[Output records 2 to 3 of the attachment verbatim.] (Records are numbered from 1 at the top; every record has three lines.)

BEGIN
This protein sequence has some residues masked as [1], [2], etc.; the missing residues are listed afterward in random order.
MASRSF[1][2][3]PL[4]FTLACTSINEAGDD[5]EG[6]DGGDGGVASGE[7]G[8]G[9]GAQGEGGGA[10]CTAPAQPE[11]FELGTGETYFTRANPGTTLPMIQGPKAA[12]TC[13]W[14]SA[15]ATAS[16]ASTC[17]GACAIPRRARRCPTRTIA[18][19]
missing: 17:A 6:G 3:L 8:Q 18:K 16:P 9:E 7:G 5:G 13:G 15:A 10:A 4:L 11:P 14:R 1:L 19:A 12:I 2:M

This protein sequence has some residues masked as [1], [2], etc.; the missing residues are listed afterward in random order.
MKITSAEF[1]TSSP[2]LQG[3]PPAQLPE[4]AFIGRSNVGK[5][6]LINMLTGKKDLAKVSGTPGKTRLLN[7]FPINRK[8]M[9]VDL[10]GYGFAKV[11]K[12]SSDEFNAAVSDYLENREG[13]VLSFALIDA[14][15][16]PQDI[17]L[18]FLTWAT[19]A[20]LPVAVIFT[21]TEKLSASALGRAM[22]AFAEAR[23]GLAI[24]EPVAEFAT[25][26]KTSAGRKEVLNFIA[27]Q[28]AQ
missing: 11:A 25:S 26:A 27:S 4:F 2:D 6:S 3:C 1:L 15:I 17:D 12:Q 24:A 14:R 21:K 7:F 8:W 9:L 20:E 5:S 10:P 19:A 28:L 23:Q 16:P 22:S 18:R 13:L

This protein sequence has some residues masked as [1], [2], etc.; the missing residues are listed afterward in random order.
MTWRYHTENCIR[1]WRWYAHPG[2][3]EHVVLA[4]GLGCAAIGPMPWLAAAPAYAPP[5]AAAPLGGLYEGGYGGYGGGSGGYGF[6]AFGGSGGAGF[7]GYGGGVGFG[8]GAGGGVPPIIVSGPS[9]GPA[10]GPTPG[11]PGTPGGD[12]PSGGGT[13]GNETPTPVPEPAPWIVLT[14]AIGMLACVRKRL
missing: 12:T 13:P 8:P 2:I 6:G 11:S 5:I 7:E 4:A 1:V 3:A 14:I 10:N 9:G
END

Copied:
This protein sequence has some residues masked as [1], [2], etc.; the missing residues are listed afterward in random order.
MKITSAEF[1]TSSP[2]LQG[3]PPAQLPE[4]AFIGRSNVGK[5][6]LINMLTGKKDLAKVSGTPGKTRLLN[7]FPINRK[8]M[9]VDL[10]GYGFAKV[11]K[12]SSDEFNAAVSDYLENREG[13]VLSFALIDA[14][15][16]PQDI[17]L[18]FLTWAT[19]A[20]LPVAVIFT[21]TEKLSASALGRAM[22]AFAEAR[23]GLAI[24]EPVAEFAT[25][26]KTSAGRKEVLNFIA[27]Q[28]AQ
missing: 11:A 25:S 26:A 27:S 4:F 2:D 6:S 3:C 1:L 15:I 17:D 12:Q 24:A 14:R 21:K 7:F 8:W 9:L 20:E 5:S 10:P 19:A 28:L 23:Q 16:P 22:S 18:R 13:L

This protein sequence has some residues masked as [1], [2], etc.; the missing residues are listed afterward in random order.
MTWRYHTENCIR[1]WRWYAHPG[2][3]EHVVLA[4]GLGCAAIGPMPWLAAAPAYAPP[5]AAAPLGGLYEGGYGGYGGGSGGYGF[6]AFGGSGGAGF[7]GYGGGVGFG[8]GAGGGVPPIIVSGPS[9]GPA[10]GPTPG[11]PGTPGGD[12]PSGGGT[13]GNETPTPVPEPAPWIVLT[14]AIGMLACVRKRL
missing: 12:T 13:P 8:P 2:I 6:G 11:S 5:I 7:E 4:A 1:V 3:A 14:I 10:N 9:G